Fed. R. Civ. P. 41(b). The decision whether to dismiss an action based on a plaintiffs failure to prosecute or comply with a court order or follow the rules is committed to the sound discretion of the court. Ellefson v. Kenstler, No. Civ. 14-5001-JLV, 2014 WL 4385548, at *2 (D.S.D. Sep. 4, 2014); see also Link v. Wabash R.R. Co.. 370 U.S. 626, 630-33 (1962) (finding a district court may dismiss an action under Rule 41(b) on its own initiative and without advanced notice or hearing being required). A plaintiff proceeding pro se, of course, still has an obligation to follow the Federal Rules of Civil Procedure and this Court's Local Rules. Ackra Direct Mkgt. Corp. v. Fingerhut Corp.. 86 F.3d 852, 856 (8th Cir. 1996); Boyce v. Interbake Foods. No. Civ. 09-4138-KES, 2011 WL 3843948, at *4 (D.S.D. Aug. 26, 2011). The Order for Discovery Report and Scheduling Information, Doc. 6, and the Rule 16 Scheduling Order, Doc. 11, are of course orders entered by this Court and incorporate obligations contained under the Federal Rules of Civil Procedure in, among other rules, Rule 26. Pro se litigants are equally bound by such rules and receive the same treatment under the rules as do parties represented by licensed counsel. Lindstedt v. City of Granby, 238 F.3d 933, 937 (8th Cir. 2000) (per curiam). Plaintiffs plainly have failed to comply with this Court's orders and rules and the Federal Rules of Civil Procedure with regard to engaging in a Rule 26(f) meeting, providing the initial pre-discovery disclosures, or participating in discovery in any way. Moreover, Plaintiffs have failed to respond within the twenty-one days set by Local Rule to the motion to dismiss and, as of yet, have not responded even after the Court's order dated September 26, 2019, which, in fairness, Alphin might be just receiving as the Court writes this opinion and order.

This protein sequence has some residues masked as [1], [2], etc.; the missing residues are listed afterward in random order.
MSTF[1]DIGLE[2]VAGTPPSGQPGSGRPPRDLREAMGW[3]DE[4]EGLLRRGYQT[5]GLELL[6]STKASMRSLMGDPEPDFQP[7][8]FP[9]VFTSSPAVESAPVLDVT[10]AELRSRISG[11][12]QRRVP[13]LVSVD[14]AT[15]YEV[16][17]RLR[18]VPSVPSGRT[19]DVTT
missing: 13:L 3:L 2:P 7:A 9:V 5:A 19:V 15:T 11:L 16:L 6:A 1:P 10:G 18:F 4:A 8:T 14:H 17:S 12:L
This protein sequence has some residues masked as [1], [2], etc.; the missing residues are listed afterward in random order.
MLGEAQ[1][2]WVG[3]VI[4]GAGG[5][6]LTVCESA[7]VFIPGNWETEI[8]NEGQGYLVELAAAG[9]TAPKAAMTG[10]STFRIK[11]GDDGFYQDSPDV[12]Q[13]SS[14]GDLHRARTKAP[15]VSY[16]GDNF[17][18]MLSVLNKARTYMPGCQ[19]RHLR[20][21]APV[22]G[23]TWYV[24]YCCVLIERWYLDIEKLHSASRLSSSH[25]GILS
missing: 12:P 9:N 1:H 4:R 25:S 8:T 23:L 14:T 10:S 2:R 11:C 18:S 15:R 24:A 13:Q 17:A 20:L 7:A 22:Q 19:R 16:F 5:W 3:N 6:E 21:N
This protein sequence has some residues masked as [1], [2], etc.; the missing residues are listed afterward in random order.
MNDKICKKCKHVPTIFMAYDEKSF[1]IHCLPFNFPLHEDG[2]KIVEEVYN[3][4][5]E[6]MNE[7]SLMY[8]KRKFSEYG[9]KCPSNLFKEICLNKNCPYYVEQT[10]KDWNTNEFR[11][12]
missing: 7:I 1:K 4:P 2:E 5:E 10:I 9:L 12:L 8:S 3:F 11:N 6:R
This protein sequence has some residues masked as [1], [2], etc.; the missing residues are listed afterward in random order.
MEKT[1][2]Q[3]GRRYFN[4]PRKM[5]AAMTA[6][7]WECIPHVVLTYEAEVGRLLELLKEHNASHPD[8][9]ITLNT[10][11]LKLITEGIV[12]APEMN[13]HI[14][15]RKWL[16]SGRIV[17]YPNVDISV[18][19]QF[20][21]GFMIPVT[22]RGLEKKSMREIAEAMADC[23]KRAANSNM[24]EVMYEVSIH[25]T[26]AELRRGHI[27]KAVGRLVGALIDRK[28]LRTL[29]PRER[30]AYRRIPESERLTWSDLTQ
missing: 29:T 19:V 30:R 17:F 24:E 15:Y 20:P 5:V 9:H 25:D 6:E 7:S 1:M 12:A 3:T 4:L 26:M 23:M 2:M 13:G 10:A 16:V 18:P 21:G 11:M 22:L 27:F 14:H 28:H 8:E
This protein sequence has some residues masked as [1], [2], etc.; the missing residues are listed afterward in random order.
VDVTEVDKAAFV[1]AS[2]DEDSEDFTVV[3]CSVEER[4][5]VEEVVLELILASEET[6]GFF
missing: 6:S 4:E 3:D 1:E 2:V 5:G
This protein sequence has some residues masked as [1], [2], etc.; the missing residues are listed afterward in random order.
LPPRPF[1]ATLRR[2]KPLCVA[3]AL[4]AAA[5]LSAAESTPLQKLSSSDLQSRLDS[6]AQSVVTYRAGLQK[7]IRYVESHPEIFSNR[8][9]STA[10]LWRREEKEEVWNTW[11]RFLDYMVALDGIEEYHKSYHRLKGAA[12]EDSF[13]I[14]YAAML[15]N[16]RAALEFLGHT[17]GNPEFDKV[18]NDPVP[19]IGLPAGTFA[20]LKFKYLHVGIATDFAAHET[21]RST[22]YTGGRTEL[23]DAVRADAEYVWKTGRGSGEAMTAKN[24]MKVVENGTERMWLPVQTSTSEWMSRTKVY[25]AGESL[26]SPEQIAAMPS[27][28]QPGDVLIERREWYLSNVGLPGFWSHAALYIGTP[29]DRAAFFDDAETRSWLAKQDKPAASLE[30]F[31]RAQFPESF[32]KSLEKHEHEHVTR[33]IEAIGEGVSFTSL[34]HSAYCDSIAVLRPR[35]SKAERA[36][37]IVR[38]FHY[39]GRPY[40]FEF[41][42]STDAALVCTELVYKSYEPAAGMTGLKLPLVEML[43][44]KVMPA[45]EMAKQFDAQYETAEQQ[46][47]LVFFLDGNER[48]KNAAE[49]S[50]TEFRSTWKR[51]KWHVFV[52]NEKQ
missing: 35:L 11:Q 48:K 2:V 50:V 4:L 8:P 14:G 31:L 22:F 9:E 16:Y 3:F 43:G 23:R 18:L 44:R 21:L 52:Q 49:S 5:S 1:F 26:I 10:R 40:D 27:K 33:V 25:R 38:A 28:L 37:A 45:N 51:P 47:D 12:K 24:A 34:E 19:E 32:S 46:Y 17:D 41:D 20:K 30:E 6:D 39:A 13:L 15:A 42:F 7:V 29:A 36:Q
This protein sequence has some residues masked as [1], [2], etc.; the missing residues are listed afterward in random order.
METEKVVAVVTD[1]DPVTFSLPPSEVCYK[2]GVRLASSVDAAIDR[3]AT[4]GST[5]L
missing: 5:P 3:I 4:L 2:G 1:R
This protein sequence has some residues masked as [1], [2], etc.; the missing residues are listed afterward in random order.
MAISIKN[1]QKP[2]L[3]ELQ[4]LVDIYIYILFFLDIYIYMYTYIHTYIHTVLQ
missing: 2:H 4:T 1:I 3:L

There is an added shortcoming in Plaintiffs' case, particularly evident now that all discovery deadlines under the Rule 16 Scheduling Order have run. Plaintiffs' cause of action is for legal malpractice. Under South Dakota law, which would govern in this diversity jurisdiction case where the relationship between the Plaintiffs and the Defendants centered in South Dakota, a legal malpractice claim most often necessitates an expert opinion that there was legal malpractice. Zhang v. Rasmus, 932 N.W.2d 153, 162 (S.D. 2019).

         As stated above, a dismissal under Rule 41(b) is considered an adjudication on the merits, unless the court specifies otherwise. The ten days from September 26, 2019, that the Court granted in its order regarding motion to dismiss, Doc. 16, have run, but it appears that the clerk of court" sent the order to an outdated address of Alphin. Accordingly, in fairness to Plaintiffs, this Court will make its dismissal without prejudice to Plaintiffs filing a motion, duly supported by affidavit and legal argument in a brief, to reconsider the dismissal and reopen the case within twenty-one days of the date of this opinion and order. If there is no such motion filed or ruling to the contrary from the Court, this dismissal shall then be on the merits consistent with Rule 41(b).

         Therefore, it is hereby

         ORDERED that Defendants' Motion to Dismiss, Doc. 13, is granted, that the dismissal of the case is without prejudice to Plaintiffs refiling within twenty-one days of the date on this opinion and order a motion to reconsider and reinstate the case duly supported by affidavit and briefs, and that if no such motion is filed and no order to the contrary is entered by this Court, ...